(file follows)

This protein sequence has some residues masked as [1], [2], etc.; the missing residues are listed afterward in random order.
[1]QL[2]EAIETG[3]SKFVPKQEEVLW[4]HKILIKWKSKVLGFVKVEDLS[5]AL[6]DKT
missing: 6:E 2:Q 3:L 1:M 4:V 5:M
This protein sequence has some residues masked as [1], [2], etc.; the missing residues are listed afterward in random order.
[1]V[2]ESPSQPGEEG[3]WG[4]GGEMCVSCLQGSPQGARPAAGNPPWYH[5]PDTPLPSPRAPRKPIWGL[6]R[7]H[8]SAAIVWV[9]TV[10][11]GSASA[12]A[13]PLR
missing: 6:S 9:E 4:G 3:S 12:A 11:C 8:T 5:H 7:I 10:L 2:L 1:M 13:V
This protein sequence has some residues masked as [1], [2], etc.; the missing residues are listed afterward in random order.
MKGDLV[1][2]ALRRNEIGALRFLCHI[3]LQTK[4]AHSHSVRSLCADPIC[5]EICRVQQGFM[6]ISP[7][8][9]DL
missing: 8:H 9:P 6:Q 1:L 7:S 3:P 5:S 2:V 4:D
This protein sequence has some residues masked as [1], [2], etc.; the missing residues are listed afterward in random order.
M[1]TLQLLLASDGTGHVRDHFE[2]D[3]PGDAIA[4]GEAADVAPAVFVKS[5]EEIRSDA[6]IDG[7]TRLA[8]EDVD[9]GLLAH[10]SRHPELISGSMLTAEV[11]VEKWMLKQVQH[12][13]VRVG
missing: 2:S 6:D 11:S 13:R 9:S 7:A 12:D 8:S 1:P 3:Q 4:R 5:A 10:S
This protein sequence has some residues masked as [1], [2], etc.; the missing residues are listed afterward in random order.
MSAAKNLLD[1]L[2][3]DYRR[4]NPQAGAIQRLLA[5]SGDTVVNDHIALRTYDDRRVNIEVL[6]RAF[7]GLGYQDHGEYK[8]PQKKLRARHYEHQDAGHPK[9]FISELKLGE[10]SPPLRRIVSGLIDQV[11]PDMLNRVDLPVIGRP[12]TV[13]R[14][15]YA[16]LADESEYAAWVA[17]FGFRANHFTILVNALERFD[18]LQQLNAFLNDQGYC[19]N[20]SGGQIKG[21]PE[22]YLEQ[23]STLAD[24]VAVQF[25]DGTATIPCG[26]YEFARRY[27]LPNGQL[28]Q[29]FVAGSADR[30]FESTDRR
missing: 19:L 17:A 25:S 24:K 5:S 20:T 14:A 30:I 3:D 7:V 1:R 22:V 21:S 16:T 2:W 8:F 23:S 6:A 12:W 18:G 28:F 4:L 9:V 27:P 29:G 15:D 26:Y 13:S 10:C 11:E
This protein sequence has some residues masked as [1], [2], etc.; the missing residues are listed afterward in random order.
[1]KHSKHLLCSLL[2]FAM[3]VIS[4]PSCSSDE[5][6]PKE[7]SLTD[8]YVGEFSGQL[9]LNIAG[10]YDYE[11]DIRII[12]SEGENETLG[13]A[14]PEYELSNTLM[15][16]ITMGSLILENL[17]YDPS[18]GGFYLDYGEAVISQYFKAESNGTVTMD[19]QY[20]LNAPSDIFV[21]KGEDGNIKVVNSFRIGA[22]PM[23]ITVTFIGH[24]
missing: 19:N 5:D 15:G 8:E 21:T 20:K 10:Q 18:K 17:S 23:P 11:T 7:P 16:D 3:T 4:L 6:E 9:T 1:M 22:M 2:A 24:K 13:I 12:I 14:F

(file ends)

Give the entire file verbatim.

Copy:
This protein sequence has some residues masked as [1], [2], etc.; the missing residues are listed afterward in random order.
[1]QL[2]EAIETG[3]SKFVPKQEEVLW[4]HKILIKWKSKVLGFVKVEDLS[5]AL[6]DKT
missing: 6:E 2:Q 3:L 1:M 4:V 5:M
This protein sequence has some residues masked as [1], [2], etc.; the missing residues are listed afterward in random order.
[1]V[2]ESPSQPGEEG[3]WG[4]GGEMCVSCLQGSPQGARPAAGNPPWYH[5]PDTPLPSPRAPRKPIWGL[6]R[7]H[8]SAAIVWV[9]TV[10][11]GSASA[12]A[13]PLR
missing: 6:S 9:E 4:G 3:S 12:A 11:C 8:T 5:H 7:I 10:L 2:L 1:M 13:V
This protein sequence has some residues masked as [1], [2], etc.; the missing residues are listed afterward in random order.
MKGDLV[1][2]ALRRNEIGALRFLCHI[3]LQTK[4]AHSHSVRSLCADPIC[5]EICRVQQGFM[6]ISP[7][8][9]DL
missing: 8:H 9:P 6:Q 1:L 7:S 3:P 5:S 2:V 4:D
This protein sequence has some residues masked as [1], [2], etc.; the missing residues are listed afterward in random order.
M[1]TLQLLLASDGTGHVRDHFE[2]D[3]PGDAIA[4]GEAADVAPAVFVKS[5]EEIRSDA[6]IDG[7]TRLA[8]EDVD[9]GLLAH[10]SRHPELISGSMLTAEV[11]VEKWMLKQVQH[12][13]VRVG
missing: 2:S 6:D 11:S 13:R 9:S 7:A 12:D 8:S 1:P 3:Q 4:R 5:A 10:S
This protein sequence has some residues masked as [1], [2], etc.; the missing residues are listed afterward in random order.
MSAAKNLLD[1]L[2][3]DYRR[4]NPQAGAIQRLLA[5]SGDTVVNDHIALRTYDDRRVNIEVL[6]RAF[7]GLGYQDHGEYK[8]PQKKLRARHYEHQDAGHPK[9]FISELKLGE[10]SPPLRRIVSGLIDQV[11]PDMLNRVDLPVIGRP[12]TV[13]R[14][15]YA[16]LADESEYAAWVA[17]FGFRANHFTILVNALERFD[18]LQQLNAFLNDQGYC[19]N[20]SGGQIKG[21]PE[22]YLEQ[23]STLAD[24]VAVQF[25]DGTATIPCG[26]YEFARRY[27]LPNGQL[28]Q[29]FVAGSADR[30]FESTDRR
missing: 19:L 17:A 25:S 24:K 5:S 20:T 14:A 30:I 3:D 7:V 1:R 22:V 21:S 16:T 2:W 8:F 23:S 6:A 12:W 18:G 28:F 4:L 9:V 27:P 29:G 15:D 26:Y 13:S 10:C 11:E
This protein sequence has some residues masked as [1], [2], etc.; the missing residues are listed afterward in random order.
[1]KHSKHLLCSLL[2]FAM[3]VIS[4]PSCSSDE[5][6]PKE[7]SLTD[8]YVGEFSGQL[9]LNIAG[10]YDYE[11]DIRII[12]SEGENETLG[13]A[14]PEYELSNTLM[15][16]ITMGSLILENL[17]YDPS[18]GGFYLDYGEAVISQYFKAESNGTVTMD[19]QY[20]LNAPSDIFV[21]KGEDGNIKVVNSFRIGA[22]PM[23]ITVTFIGH[24]
missing: 19:N 5:D 15:G 8:E 21:T 20:K 10:Q 18:K 17:S 23:P 11:T 7:P 16:D 3:T 4:L 6:E 9:T 1:M 22:M 2:A 24:K 13:I 12:I 14:F